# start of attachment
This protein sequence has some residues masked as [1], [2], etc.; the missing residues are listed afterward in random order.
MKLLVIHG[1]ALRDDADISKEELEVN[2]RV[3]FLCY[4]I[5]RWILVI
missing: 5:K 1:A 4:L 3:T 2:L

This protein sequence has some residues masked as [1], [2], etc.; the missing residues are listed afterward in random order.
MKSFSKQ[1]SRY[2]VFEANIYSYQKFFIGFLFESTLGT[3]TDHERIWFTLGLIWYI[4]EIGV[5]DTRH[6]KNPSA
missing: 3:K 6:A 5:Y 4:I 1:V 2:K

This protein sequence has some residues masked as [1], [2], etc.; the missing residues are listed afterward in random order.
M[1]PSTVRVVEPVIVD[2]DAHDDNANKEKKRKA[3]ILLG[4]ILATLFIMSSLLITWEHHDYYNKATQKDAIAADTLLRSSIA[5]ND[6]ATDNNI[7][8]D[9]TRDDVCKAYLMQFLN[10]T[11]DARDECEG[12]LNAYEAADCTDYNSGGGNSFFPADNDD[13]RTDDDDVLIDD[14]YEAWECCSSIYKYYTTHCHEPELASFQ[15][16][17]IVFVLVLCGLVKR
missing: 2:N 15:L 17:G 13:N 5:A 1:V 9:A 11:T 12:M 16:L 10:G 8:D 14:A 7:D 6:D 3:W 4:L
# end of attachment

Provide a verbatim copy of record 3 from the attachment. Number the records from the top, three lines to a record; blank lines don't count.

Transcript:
This protein sequence has some residues masked as [1], [2], etc.; the missing residues are listed afterward in random order.
M[1]PSTVRVVEPVIVD[2]DAHDDNANKEKKRKA[3]ILLG[4]ILATLFIMSSLLITWEHHDYYNKATQKDAIAADTLLRSSIA[5]ND[6]ATDNNI[7][8]D[9]TRDDVCKAYLMQFLN[10]T[11]DARDECEG[12]LNAYEAADCTDYNSGGGNSFFPADNDD[13]RTDDDDVLIDD[14]YEAWECCSSIYKYYTTHCHEPELASFQ[15][16][17]IVFVLVLCGLVKR
missing: 2:N 15:L 17:G 13:N 5:A 1:V 9:A 11:T 12:M 16:L 10:G 8:D 14:A 7:D 6:D 3:W 4:L